The military-led operation to root out terrorists can help re-establish the writ of the state.
It is payback time for terrorists ensconced in South Punjab. The military’s Inter Services Public Relations wing announced on April 6 that a combined Rangers-Punjab Police operation was underway against “terrorists and criminals who have taken refuge in the riverine areas of Rahim Yar Khan and Rojhan.” The Army has already taken into custody Masood Azhar of the Bahawalpur-based internationally banned terrorist outfit Jaish-e-Muhammad, to general public approval. The latest intelligence-based operation is failsafe as it tackles the jihadist network in the region.
South Punjab lies along the border with India, often called the strategically vulnerable “narrow midriff” of Pakistan. It comprises 13 districts having a total population of approximately 27 million. These districts include Bahawalnagar, Bahawalpur, Bhakker, Dera Ghazi Khan, Jhang, Khanewal, Layyah, Lodhran, Multan, Muzaffargarh, Rahim Yar Khan, Rajanpur, and Vehari. The inspiration for violence comes from Jhang, which lies in central Punjab and is the birthplace of the banned Sipah-e-Sahaba.
Once the pleasure dome of Arab princes, and hideout of Al Qaeda terrorists pretending to fight the jihad in Afghanistan, South Punjab has more madrassahs per square mile than anywhere else in Pakistan. For instance, Lahore with its population of 10 million has 1,100 madrassahs; Rahim Yar Khan in South Punjab, the town ruled by Lashkar-e-Jhangvi, has nearly 900 with a population of only 3 million.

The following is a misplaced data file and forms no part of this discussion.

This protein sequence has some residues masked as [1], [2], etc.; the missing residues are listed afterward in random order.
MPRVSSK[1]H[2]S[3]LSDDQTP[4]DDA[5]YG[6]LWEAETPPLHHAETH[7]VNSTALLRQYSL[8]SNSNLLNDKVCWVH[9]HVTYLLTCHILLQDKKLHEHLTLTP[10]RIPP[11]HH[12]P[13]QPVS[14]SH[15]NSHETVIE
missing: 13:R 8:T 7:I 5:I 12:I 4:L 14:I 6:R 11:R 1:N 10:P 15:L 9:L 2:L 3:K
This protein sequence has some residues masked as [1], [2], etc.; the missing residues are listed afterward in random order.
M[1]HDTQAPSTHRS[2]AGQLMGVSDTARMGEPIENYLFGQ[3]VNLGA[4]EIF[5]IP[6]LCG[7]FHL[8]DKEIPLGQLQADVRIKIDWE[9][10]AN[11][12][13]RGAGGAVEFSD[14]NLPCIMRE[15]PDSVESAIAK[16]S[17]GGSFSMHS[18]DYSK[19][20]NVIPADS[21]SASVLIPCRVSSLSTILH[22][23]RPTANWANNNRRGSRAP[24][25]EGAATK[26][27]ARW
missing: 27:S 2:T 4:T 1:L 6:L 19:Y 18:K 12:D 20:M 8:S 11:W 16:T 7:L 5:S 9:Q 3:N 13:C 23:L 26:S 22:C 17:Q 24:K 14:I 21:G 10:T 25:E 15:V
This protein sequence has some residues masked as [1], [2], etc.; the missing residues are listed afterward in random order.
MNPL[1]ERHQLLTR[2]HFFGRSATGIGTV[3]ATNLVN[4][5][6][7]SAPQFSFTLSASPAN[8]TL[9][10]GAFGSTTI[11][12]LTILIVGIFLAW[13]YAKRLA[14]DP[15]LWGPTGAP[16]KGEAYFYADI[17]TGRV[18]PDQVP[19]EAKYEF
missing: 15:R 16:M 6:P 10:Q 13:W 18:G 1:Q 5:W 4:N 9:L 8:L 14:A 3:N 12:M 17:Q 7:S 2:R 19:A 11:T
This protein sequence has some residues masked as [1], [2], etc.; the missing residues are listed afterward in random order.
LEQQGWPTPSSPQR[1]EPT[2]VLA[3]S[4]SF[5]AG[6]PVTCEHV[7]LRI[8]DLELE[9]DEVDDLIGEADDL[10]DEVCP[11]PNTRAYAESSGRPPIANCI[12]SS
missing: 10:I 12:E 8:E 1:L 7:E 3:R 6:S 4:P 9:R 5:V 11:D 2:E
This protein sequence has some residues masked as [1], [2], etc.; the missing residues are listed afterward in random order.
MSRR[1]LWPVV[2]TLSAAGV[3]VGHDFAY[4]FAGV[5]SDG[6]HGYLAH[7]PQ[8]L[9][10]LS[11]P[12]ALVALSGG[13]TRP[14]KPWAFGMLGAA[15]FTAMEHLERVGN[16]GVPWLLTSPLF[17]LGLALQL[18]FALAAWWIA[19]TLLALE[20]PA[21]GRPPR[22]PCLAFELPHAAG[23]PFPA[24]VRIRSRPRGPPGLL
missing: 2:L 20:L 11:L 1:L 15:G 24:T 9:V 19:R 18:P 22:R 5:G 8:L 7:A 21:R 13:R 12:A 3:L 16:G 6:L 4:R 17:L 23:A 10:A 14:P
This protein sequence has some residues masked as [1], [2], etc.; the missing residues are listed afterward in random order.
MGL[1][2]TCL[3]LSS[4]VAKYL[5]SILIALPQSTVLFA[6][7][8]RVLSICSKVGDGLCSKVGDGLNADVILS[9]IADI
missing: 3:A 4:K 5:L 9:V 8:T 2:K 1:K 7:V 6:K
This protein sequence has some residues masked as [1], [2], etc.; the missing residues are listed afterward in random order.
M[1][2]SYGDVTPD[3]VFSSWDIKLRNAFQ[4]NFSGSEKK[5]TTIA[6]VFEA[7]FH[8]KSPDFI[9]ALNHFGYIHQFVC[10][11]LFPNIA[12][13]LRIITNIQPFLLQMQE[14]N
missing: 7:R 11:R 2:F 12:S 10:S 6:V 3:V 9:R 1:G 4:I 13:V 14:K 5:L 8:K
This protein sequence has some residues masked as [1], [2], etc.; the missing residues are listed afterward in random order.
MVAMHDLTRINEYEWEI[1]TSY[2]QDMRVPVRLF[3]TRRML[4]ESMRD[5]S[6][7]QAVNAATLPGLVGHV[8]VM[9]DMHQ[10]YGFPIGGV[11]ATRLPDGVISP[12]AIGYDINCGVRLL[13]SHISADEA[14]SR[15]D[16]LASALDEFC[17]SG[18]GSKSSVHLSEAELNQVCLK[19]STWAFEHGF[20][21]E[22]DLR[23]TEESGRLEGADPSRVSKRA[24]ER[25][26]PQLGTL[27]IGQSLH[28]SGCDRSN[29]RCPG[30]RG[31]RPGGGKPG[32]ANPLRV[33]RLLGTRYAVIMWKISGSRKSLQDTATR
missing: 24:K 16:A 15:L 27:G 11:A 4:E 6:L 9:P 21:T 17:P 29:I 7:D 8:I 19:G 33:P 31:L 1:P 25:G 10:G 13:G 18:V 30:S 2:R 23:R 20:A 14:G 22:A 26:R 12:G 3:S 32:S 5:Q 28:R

Allowing South Punjab’s “nonstate actors” to carry on has forced the Pakistan Muslim League (Nawaz) government in Punjab to live in sin with the terrorists. Punjab’s law minister, Rana Sanaullah, has been famously in denial of this unholy wedlock and today stands gratefully disabused by the operation. When Sanaullah said there were “no terrorist havens in South Punjab,” the region was in fact the mainspring of the Taliban-linked terrorists.
In May 2010, police report no. 320 lodged in Jhang depicted the grim reality. The FIR stated: “Taliban commanders often come to the city on their way to southern Punjab as the network of Tehreek-e-Taliban is fast expanding in the region.” Not only was the Taliban riding on the jihadist bandwagon in South Punjab, radical madrassah elements were leaking into Sindh to bring about a social change there in favor of religion-mixed crime that astounds most observers today. By recognizing South Punjab as the hub of terror, the latest joint operation promises to reestablish the writ of the state lost to elements attracting international sanctions.